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Parents appreciate literacy celebration

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Not only did the “Families Learning Together” literacy celebration in Emo grow this year, but the 45 parents who attended really appreciated the event.

“It was incredibly helpful,” parent Anne Marie Vanderaa said of the second-annual event, which was held last Thursday at Donald Young School.

“I think you have to, as an involved parent, stay on top of it and find out what’s going on,” she added. “The way we were taught isn’t necessarily how our children are being taught.”

“Now that I went, I really appreciate it,” echoed parent Reta Dykstra, who didn’t attend last year’s event. “And I think if more people would come, they would see how worthwhile it is.”

Last year’s inaugural literacy celebration saw just 19 parents attend, so DYS teacher and organizer Diane Carlson was pleased with the turnout this time around.

Parents from surrounding schools, like Sturgeon Creek and Crossroads, also were invited.

“We had over 100 people here, with the parents, kids, and presenters,” enthused Carlson, who noted some changes this year included adding a supper, bringing in a guest speaker, holding it in the evening, and incorporating math workshops.

“We had quite a few math workshops this time round—it was to let the parents know some alternate ways of doing things,” she explained.

“We’re so used to the old way of doing addition, subtraction, and some parents are trying to teach the kids those ways and they’re not ready for them yet.”

Vanderaa, who attended last year’s event, which focused solely on literacy, admitted she wasn’t aware of some of these alternate ways of teaching when it came to math.

“It was very enlightening to see the methods they’re using to teach children math,” she remarked. “It’s something [my husband] and I never experienced before and we enjoyed seeing the tools you can use to help your child.”

One workshop provided parents with “number” activities they could do at home with their children.

“I really liked that one,” said Dykstra. “I found the materials I got were really good. . . .

“And I found it interesting how you want to go out and buy all this learning stuff for your kids, but the information she gave was just so simple and it’s all stuff you can do at home.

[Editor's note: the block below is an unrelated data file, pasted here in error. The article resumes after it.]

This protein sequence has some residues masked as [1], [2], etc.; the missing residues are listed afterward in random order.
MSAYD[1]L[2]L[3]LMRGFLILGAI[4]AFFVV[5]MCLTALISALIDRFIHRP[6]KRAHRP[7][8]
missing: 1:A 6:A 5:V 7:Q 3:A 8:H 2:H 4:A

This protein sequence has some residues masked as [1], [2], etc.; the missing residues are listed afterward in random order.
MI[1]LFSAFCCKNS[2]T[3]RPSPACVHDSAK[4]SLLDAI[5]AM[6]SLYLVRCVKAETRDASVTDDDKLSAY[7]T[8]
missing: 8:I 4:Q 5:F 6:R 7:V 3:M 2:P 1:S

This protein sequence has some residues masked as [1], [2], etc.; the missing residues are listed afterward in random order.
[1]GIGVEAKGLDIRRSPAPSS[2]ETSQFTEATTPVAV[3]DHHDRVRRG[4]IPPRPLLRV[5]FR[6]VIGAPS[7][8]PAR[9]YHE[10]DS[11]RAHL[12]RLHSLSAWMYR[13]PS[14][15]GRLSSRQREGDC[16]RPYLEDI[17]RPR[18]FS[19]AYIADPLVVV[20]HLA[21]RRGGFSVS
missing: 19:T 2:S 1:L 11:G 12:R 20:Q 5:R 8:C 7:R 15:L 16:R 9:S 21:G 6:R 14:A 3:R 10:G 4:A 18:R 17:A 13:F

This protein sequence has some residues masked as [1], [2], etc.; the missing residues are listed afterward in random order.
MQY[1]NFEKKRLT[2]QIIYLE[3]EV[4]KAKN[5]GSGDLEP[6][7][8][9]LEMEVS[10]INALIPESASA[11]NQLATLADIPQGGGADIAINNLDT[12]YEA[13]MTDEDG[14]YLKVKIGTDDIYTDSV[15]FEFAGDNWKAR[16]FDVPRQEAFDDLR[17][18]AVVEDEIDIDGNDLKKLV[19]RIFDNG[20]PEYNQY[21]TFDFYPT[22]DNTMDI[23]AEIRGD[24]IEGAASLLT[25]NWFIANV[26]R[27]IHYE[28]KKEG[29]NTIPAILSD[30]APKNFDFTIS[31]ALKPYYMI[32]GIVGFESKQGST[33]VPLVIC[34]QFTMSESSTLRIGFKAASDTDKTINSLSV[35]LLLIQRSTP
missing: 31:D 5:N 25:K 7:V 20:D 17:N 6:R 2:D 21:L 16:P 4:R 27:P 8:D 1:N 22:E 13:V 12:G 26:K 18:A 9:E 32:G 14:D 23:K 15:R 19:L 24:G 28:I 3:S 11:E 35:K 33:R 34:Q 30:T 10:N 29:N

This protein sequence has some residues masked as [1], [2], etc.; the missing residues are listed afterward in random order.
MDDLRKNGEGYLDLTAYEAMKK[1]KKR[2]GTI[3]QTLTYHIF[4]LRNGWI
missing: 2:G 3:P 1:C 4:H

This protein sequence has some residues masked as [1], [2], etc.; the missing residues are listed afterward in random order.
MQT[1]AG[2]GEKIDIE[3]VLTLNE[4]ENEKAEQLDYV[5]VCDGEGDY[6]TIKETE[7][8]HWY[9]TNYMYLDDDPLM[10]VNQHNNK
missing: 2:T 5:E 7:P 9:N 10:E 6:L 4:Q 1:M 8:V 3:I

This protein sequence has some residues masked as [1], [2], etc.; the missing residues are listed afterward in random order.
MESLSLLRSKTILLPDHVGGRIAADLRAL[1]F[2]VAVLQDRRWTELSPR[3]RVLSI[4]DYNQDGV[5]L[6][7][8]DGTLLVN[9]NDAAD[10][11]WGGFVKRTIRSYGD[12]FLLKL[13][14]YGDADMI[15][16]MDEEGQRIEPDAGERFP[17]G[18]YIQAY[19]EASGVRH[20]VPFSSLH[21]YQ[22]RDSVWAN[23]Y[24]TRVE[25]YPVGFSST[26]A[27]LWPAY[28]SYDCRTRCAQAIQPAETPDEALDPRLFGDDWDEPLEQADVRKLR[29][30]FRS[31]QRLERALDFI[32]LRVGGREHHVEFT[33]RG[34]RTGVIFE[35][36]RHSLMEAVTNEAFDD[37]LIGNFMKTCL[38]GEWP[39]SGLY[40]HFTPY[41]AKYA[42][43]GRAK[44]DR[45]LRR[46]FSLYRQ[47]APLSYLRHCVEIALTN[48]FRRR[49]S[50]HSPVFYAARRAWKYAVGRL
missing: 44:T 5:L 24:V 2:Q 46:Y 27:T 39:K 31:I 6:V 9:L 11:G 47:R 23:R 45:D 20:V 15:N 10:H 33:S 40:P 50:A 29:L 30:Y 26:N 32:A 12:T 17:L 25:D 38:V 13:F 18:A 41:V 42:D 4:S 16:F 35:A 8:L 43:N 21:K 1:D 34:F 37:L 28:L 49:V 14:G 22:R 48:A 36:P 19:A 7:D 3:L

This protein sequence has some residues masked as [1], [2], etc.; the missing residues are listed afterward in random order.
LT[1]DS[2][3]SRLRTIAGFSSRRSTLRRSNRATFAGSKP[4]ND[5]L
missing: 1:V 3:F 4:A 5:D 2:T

“The kids wouldn’t even realize they were learning because it’s just like playing a game.”

The presenter had prepared packages with information sheets, laminated game boards, bingo chips, cards, and other items for parents to take home.

“I wish I could have had hours of that,” agreed Vanderaa. “They are useful tools. In fact, we’ve already used them at home.

“They’re great to do with your kids to teach them addition and subtraction.”

Parents were able to attend three of the six workshops offered, which included some literacy workshops, too. One focused on boys and literacy.

“I really appreciated the information they gave there,” said Dykstra. “Just how you have to look at it a little different with boys versus girls, and [the presenters] were quite enthusiastic getting that point through.”

Carlson also felt the various workshops were well-received.

“The parents seemed very excited about the things they learned in the workshops and the goodies that they took away with them,” she enthused. “It was really nice to see.”

She noted the inclusion of math workshops may have brought more parents out to the event, as well as holding it in the evening as opposed to on a Saturday.

And she thought providing supper likely made it easier for parents, as well.

In addition, Joe McLellan, author of a series of “Nanabosho” books for children, was a big hit as the guest speaker.

“He was humorous and interactive with the kids,” said Vanderaa.

“The kids were excited about seeing the author because we were putting a big push on that at school,” added Carlson, though noting she had hoped more children would have come out.

“I think parents look at it and think it is just for them, which it is, but it’s nice to see the kids out and that’s why we offered the child care,” she explained.

“It’s not too often we have authors coming through this area, so when you do, you want to make the best of it.”

McLellan had been the guest speaker at Rainy River’s literacy event last year and was very well-received there.

Carlson said she hasn’t had much time to think about next year’s literacy celebration, including whether it’ll take a different focus or if it will continue on the same path.

“I know some parents commented they’d like to have longer workshops because a half-an-hour wasn’t long enough, especially ones where they were getting a lot of good ideas,” she said.

“And I think a combination of math and language again would be a benefit.”

But whatever the case, she hopes next year will see even more parents turn out.

“As word gets out, maybe we’ll get more parents on board,” she remarked. “You want everyone out, but obviously that’s not going to happen and so we’re thankful for the ones who do come out because it was a success with them.”

Carlson also was pleased with the community partners who came out to provide information booths, as well as the volunteers who offered their time.

“It made the whole evening go much smoother,” she stressed. “We had people pitching in to do little jobs—the little jobs which add up to big jobs in the end.”

“They really put a lot of work into it,” added Vanderaa. “It was good for the sense of community to show parents are interested in their children’s learning.”

Similar literacy events also were held last Thursday at Riverview (Rainy River), J.W. Walker (Fort Frances), and North Star (Atikokan).

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